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The Reality of Police Perjury

W. Scott Cole

Posted on May 27, 2018 01:47

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I have never seen a major trial which lacked significant perjury, and I have yet to see that perjury punished. --F. Lee Bailey

I feel I need to preface this article by saying that I have great respect for the men and women of this nation who put on a uniform and badge every day, knowing that it makes them a target. Yet they still do it, too many times putting their lives on the line to help keep our society orderly. Too many of them do not make it home at the end of the day. Here in Colorado, just a few months ago, it happened to three officers within three months. There is very little more heart rending than the End of Watch dispatch at the funeral of a police officer.

Perjury is the intentional act of swearing a false oath or falsifying an affirmation to tell the truth, whether spoken or in writing. Perjury is a crime, conviction of which are fines and/or jail time. Most people don’t hear of or think about police committing perjury. Most think it is really not a big deal or a big problem. It is both, and here is why.

Like any organization, police departments are populated with human beings. That means that there are problems. They make mistakes and they do things they shouldn’t, even when they have the best of intentions in mind. One of those problems is perjury, and it is both a big deal and a big problem.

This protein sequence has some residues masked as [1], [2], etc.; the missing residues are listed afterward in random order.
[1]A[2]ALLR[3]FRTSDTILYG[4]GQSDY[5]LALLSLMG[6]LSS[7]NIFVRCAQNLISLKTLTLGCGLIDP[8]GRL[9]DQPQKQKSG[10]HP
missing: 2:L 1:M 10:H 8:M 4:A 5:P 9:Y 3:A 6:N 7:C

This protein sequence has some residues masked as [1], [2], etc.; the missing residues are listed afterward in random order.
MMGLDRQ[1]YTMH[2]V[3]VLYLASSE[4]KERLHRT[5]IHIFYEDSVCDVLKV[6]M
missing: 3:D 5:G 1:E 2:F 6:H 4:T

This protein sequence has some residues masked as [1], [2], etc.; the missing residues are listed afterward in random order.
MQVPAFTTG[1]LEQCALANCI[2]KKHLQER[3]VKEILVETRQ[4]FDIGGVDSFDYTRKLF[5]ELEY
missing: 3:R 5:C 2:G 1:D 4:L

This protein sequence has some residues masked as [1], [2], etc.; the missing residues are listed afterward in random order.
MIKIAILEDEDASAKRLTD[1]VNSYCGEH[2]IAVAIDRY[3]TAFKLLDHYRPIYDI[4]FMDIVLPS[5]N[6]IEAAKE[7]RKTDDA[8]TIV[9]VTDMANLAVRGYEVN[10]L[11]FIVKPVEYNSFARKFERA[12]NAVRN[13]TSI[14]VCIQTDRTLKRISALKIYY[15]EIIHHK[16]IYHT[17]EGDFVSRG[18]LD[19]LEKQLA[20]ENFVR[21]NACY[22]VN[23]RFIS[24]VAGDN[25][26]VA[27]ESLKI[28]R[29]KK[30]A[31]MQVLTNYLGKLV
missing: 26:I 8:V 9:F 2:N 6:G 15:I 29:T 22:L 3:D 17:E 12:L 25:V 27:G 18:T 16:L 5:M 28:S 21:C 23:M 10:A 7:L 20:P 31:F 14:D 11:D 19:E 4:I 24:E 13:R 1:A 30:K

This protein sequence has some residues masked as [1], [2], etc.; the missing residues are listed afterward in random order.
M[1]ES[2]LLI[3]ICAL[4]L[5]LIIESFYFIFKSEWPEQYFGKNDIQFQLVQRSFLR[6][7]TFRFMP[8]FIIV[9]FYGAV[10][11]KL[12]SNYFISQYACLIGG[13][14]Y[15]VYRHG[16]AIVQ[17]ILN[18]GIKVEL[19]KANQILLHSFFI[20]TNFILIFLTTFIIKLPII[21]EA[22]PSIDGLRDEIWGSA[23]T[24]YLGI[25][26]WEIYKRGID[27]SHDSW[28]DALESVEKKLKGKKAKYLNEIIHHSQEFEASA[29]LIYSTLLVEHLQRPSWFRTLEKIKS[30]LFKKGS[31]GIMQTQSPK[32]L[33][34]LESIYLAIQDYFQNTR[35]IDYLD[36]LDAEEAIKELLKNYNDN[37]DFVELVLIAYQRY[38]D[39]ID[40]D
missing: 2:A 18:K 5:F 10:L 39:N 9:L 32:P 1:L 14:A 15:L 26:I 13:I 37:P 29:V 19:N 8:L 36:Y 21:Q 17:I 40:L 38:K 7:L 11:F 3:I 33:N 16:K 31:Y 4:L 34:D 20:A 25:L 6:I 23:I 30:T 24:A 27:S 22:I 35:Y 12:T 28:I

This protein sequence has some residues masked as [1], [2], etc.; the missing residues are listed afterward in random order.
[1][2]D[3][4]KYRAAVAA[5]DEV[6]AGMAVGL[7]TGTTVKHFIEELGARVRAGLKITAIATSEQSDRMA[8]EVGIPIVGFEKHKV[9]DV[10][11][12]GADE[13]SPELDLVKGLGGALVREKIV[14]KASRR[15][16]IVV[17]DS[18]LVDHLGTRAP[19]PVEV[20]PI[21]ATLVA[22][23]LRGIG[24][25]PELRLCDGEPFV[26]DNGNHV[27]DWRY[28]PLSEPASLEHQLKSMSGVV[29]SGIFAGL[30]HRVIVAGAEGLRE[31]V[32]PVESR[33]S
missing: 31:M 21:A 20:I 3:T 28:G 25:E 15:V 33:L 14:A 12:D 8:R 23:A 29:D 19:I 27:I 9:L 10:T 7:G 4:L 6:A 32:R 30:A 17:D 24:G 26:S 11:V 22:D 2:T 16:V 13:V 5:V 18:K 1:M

First, it is a big deal because it happens, according to some authorities, in virtually every case brought into court. Some studies have been kinder, saying that the incidence rate is somewhere just over 50 percent. That is still over half of the cases the courts see, whether it is in a traffic case, an affidavit to obtain a warrant, or on the witness stand. It is so common, that it has its own word: testilying.

Yes, police officers that commit perjury do get caught many times. It very seldom gets in the news and even more seldom are there any penalties for those that commit it. Unless it is so egregious that it can’t be ignored, judges, even knowing that what they are hearing or seeing in writing is perjury, will most often let it pass. That is in part because if a judge calls the police too many times on their perjury, they find themselves being assigned to fewer and fewer big cases and their career could run into a dead-end.

Second, it is a big problem because of the damage it does. The perjured testimony could be what jurors rely on to convict an innocent person. If the perjured testimony is such that it can’t be overlooked, a guilty person could be set free to commit more crimes. Finally, law enforcement has to work hard to maintain a good image to the public. Their own officers committing perjury makes that job much harder. It damages their credibility and tarnishes the justice system.   

W. Scott Cole

Posted on May 27, 2018 01:47

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President Barack Obama, in a piece he wrote on criminal justice reform published in the current edition of Harvard Law Review,...

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